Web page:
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Scottish First Minister Nicola Sturgeon speaks at a Glasgow counting centre on May 7, 2021.

POOL/Getty Images

Scotland’s First Minister Nicola Sturgeon was dealt a setback in her quest for a referendum on Scottish independence when her party failed to win a majority in local elections.

The Scottish National Party won 64 seats in Scotland’s Parliament, one shy of what the party needed for a majority. That result was one more than the party held heading into the election.

The SNP took the most seats and Ms. Sturgeon will return to government with support of the Green Party, which also supports independence and will have eight members of the Scottish Parliament, or MSPs.

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Winning an overall majority isn’t easy under Scotland’s electoral system, which is a mixture of first-past-the-post and proportional representation. But the SNP had high hopes for a resounding victory in Thursday’s election to bolster Ms. Sturgeon’s call for a referendum on sovereignty within two years. They had also been buoyed by opinion polls showing an increase in support for sovereignty and Ms. Sturgeon’s high popularity among voters.

Ballot counting was delayed because of COVID-19 restrictions, and as the results took shape on Saturday, it became clear the SNP would come up short of a majority. Ms. Sturgeon refused to back down from her pledge to hold a referendum and she vowed to press ahead.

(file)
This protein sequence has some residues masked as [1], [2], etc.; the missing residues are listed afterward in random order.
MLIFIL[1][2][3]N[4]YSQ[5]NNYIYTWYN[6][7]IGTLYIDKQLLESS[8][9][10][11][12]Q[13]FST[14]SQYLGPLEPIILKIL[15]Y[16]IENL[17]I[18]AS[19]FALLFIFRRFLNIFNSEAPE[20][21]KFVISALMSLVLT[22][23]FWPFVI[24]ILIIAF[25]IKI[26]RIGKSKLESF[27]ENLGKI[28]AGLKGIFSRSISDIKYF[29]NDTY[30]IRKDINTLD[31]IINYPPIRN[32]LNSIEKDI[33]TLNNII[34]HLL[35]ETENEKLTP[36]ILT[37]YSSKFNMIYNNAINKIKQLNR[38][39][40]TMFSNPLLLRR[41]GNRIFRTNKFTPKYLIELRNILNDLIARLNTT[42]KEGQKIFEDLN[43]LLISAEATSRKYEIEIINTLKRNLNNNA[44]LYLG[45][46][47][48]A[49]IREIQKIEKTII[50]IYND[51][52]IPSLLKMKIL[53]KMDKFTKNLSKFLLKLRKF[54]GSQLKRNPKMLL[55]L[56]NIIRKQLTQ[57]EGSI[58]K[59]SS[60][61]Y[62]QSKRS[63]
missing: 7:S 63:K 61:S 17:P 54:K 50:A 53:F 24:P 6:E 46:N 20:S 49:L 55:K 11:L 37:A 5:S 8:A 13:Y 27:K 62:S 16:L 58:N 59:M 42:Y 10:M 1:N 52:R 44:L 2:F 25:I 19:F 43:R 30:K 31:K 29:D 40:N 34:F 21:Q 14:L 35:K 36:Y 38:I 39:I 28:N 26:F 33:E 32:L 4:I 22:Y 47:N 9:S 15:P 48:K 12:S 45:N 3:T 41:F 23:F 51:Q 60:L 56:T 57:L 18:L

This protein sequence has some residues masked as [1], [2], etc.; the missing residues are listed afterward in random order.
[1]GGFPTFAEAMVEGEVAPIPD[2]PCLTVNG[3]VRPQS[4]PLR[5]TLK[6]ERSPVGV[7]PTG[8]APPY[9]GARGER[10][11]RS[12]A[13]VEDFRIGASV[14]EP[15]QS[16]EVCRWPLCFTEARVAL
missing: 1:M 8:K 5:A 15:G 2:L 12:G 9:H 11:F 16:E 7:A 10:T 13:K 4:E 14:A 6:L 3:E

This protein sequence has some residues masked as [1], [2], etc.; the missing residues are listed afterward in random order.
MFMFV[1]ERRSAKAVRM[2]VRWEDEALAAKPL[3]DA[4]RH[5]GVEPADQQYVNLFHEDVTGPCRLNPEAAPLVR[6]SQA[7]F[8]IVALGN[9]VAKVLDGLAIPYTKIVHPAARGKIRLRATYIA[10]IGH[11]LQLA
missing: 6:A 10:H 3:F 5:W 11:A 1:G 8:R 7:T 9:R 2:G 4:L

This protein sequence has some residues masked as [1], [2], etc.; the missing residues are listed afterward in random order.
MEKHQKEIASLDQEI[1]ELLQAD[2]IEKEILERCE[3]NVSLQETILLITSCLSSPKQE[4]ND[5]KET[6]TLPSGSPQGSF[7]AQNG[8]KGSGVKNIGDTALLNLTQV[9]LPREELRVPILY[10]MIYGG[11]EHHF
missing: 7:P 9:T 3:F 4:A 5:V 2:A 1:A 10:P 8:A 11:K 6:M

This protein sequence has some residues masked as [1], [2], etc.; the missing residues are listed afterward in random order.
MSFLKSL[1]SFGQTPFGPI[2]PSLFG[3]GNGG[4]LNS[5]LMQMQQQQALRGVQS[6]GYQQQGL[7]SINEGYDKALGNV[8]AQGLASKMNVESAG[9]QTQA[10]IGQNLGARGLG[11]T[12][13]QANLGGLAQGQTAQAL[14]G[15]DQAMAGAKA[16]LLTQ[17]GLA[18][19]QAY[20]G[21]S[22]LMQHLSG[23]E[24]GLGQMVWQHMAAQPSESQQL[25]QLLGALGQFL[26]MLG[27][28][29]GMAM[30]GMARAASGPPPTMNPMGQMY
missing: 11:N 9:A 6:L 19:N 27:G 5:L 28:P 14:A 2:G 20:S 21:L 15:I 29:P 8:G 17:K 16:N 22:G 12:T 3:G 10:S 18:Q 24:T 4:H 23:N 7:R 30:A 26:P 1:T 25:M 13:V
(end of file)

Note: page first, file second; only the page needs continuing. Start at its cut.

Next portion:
“The SNP has won this election emphatically,” she told reporters on Saturday. Pointing to the combined total of 72 SNP and Green MSPs, she added: “It looks as if it’s beyond any doubt that there will be a pro-independence majority in that Scottish Parliament and by any normal standard of democracy that majority should have the commitment it made to the people of Scotland honoured. … The only people who can decide the future of Scotland are the Scottish people – no Westminster politician can or should stand in the way of that.”

Throughout the campaign, Ms. Sturgeon argued that once the pandemic ended, Scots had a right to decide their future, especially given Brexit, which most Scots opposed. Her plan was to hold a referendum by 2023.

However, by law she needs the British government to approve a plebiscite and Prime Minister Boris Johnson has steadfastly refused. He has argued that Scots decided the issue in 2014 when they voted no to sovereignty by 55 per cent. Now that the SNP has failed to win a majority, analysts said Mr. Johnson will be able to argue that Ms. Sturgeon doesn’t have a mandate to call a referendum.

“I think a referendum in the current context is irresponsible and reckless,” Mr. Johnson told the Daily Telegraph in an interview published on Saturday. “Because I don’t think this is anything like the time to have more constitutional wrangling, to be talking about ripping our country apart, when actually people want to heal our economy and bounce forward together.”